Types, Techniques and Tips • swifterhealth.com

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What do you see when you meditate? Perhaps your answer is a resounding “nothing!”–and this is perfectly okay. However, even though a state of meditation is often cultivated through the withdrawal of the senses, there are many practices that utilize mental imagery or your inner senses as the object or focus of your concentration. By practicing visualization, we can use our sense of inner-sight and imagination to help us go deeper into our meditation practice, connecting with both our subconscious and our daily lives. If you’re interested in trying out different forms of meditation and mindfulness, here are seven simple techniques to get you started!

What is visualization meditation?

Visualization is a style of meditation where the practitioner focuses their attention on a positive image, thought, feeling, or sensation. In this type of meditation, the practitioner will visualize an image or concept in their mind’s eye, and remain focused on this image during the practice. Visualization can be more engaging than regular meditation because you use your imagination to actively create images and scenes in your mind.

Some people find visualization meditation is sufficient when practiced alone, but some use it with additional practices, such as pranayama or mantra meditation, to further enhance concentration, create a feeling of deep relaxation, and prevent the mind from wandering into thoughts.

Why is visualization so powerful?

Visualization is a technique that helps us see our inner world in a different way. When we visualize, we create images in our minds that help us understand ourselves and others better. We can also use visualization to change our thoughts, feelings, emotions, and behaviors. For example, if you’re feeling anxious about something, you might imagine yourself in a safe place, surrounded by friends and family. Or if you’re feeling sad, you might imagine yourself surrounded and infused with a bright happy pink color.

Visualization meditation makes our thoughts and emotions more tangible by associating them with physical forms. It helps us see what we want to change or manifest in our lives and gives us the tools for transformation. Visualization meditation also helps us connect to our inner wisdom, which is always available to guide us toward our highest potential.

How does the practice of visualization meditation work?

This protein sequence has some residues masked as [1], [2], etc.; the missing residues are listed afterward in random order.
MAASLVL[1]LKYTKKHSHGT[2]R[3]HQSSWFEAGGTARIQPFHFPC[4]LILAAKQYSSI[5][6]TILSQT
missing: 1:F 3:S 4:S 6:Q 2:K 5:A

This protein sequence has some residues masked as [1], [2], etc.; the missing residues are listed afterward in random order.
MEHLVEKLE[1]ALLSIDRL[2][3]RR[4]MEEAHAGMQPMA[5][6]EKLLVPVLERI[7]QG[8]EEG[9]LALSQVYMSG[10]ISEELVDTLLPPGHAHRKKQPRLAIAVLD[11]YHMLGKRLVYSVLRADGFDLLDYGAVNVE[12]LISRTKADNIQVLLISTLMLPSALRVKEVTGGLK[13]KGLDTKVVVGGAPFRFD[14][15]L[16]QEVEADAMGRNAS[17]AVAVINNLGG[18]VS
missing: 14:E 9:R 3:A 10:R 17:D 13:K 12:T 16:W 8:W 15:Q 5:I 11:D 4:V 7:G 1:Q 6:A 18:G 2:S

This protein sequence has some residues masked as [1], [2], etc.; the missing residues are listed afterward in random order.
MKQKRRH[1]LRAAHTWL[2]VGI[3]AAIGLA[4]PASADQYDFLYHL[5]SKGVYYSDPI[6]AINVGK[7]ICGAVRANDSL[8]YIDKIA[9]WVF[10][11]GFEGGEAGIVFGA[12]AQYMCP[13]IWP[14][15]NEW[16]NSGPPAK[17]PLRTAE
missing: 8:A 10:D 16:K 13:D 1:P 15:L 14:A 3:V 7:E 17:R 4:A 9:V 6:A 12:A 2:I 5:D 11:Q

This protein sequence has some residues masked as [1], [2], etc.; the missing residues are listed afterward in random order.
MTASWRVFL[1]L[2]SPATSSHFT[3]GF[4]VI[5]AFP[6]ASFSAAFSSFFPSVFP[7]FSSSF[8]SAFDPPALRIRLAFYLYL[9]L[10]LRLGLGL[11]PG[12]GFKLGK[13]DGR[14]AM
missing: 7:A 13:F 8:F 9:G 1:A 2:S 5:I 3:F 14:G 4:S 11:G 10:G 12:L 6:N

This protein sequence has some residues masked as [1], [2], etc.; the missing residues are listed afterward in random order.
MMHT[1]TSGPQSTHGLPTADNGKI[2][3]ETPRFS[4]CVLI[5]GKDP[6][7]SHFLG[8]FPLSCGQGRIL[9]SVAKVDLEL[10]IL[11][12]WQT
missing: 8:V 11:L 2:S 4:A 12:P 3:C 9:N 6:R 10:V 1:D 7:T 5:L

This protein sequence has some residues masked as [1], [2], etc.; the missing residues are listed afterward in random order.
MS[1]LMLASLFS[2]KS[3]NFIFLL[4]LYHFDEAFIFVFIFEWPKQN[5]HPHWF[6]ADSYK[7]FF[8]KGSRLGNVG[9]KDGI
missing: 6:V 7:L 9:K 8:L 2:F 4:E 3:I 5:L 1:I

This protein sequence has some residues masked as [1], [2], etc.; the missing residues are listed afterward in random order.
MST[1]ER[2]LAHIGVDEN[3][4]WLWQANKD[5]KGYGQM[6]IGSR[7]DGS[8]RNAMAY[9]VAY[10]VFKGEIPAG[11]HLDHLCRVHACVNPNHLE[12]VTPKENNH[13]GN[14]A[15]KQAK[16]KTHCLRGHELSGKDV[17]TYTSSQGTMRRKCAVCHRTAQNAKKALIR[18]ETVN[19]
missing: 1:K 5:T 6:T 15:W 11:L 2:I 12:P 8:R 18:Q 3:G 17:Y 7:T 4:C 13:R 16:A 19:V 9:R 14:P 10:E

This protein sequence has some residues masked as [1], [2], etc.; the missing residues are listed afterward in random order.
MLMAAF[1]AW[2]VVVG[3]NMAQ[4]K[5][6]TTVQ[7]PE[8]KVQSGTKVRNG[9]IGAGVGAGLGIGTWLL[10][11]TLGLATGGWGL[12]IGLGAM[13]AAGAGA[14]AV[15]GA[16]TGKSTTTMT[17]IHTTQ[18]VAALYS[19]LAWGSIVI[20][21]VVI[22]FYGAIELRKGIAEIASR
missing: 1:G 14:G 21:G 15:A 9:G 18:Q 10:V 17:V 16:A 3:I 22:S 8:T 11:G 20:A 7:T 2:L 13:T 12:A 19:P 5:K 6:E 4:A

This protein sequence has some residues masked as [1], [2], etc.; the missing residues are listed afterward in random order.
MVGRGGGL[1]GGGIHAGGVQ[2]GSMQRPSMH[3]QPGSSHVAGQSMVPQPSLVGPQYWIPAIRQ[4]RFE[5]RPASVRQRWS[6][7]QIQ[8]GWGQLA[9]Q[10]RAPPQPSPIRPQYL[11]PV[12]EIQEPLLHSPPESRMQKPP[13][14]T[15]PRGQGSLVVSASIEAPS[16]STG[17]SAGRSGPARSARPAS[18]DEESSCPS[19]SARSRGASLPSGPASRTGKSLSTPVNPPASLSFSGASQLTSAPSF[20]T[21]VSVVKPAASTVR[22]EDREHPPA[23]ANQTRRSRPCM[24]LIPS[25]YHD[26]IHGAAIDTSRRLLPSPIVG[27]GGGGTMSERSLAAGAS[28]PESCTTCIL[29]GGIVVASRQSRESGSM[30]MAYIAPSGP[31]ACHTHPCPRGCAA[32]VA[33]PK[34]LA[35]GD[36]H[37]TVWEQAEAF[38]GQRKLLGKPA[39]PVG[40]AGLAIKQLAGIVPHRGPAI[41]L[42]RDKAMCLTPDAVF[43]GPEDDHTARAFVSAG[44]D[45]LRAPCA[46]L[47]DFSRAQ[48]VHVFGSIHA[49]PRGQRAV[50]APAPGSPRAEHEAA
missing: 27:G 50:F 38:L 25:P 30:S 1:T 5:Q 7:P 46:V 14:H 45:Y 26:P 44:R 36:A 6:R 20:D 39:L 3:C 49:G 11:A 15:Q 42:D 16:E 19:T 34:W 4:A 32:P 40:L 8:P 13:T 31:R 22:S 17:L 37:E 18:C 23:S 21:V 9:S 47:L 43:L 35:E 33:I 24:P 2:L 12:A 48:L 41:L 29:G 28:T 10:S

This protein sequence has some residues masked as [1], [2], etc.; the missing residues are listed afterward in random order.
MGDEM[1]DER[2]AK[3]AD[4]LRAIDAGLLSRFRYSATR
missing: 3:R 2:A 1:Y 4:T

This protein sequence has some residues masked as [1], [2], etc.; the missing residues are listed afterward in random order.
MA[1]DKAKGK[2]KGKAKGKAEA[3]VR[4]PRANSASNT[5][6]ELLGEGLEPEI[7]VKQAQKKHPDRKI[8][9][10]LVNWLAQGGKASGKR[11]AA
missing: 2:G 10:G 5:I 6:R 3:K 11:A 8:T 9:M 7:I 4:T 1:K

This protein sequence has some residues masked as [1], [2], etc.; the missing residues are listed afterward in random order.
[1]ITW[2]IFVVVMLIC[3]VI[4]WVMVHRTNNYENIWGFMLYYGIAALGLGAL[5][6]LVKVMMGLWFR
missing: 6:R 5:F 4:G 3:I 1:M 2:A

When we think about something, we build a mental picture of it. The pictures we create in our heads are based on our past experiences, memories, and expectations. When we think about something we have never experienced before, we simply don’t have all the information available to create a clear picture of what it looks like. Our brains fill in the gaps with imagination, creating a mental model of what the object might look like.

Research using brain imaging suggests that visualization works because whenever we visualize something, our brains interpret the imagery in a similar way to how they would process an actual experience. When we see ourselves doing something, our brains create a neural pathway that helps us prepare our bodies to act in a way that matches what we saw in our mind’s eye. So whatever we train our minds to believe becomes our reality, and the more we do it, the more our real lives start to change and emulate what we imagined.

7 types of visualization meditation practices

There are seven main visualization meditation techniques.They can broadly be categorized into two main types. Techniques that focus on visualizing something tangible outside of the body and those that encourage us to see from the mind’s eye within. To find a visualization practice that works for you, consider one or more of the following types of meditations.

1. Yantra or Mandala

A yantra is a diagram made of geometric patterns that, I’ve explained to students, is kind of like a mantra for the eyes (In fact, most yantras are related to a mantra and deity). Commonly used in tantric practices, contemplating a yantra can be a powerful tool for focusing awareness. However, even without a specific meaning attached, any mandala can serve as an object of meditation. By visualizing symmetrical and repetitive patterns, either with our eyes open or internally, we form new pathways in the brain and stimulate a sense of balance, clarity, and relaxation.

2. Guru or Deity

Many spiritual traditions focus on visualizing either a spiritual teacher or a deity and calling upon its qualities. Keep in mind that in both Hinduism and Buddhism, gods and goddesses represent different virtues of the divine and of ourselves. By visualizing deities, we focus on embodying these qualities in our own lives, so before beginning, find a deity that you can relate to and whose traits you wish to embrace in your life.

3. Anything else that has meaning to you

If the objects above don’t resonate with your interest, experiment with visualizing a candle flame, thee imagine of a flower, the sun or moon, your favorite place, or the eyes or face of a loved one. Anything that brings you a feeling of tranquility or ease can help you to come into a place of higher self-awareness and is a suitable symbol for visualization.

4. Chakra or Energy

A common internal visualization exercise is to focus on light or energy within your body. One way to practice this is by focusing on either a specific chakra (third eye, heart, etc.) or on all of the chakras sequentially as a spectrum of light and colors. If you’re unable to see colors, you can simply imagine these energy centers as lights, flames, symbolic lotus flowers, or high-density places of spinning energy.

5. Guided journey creative visualizations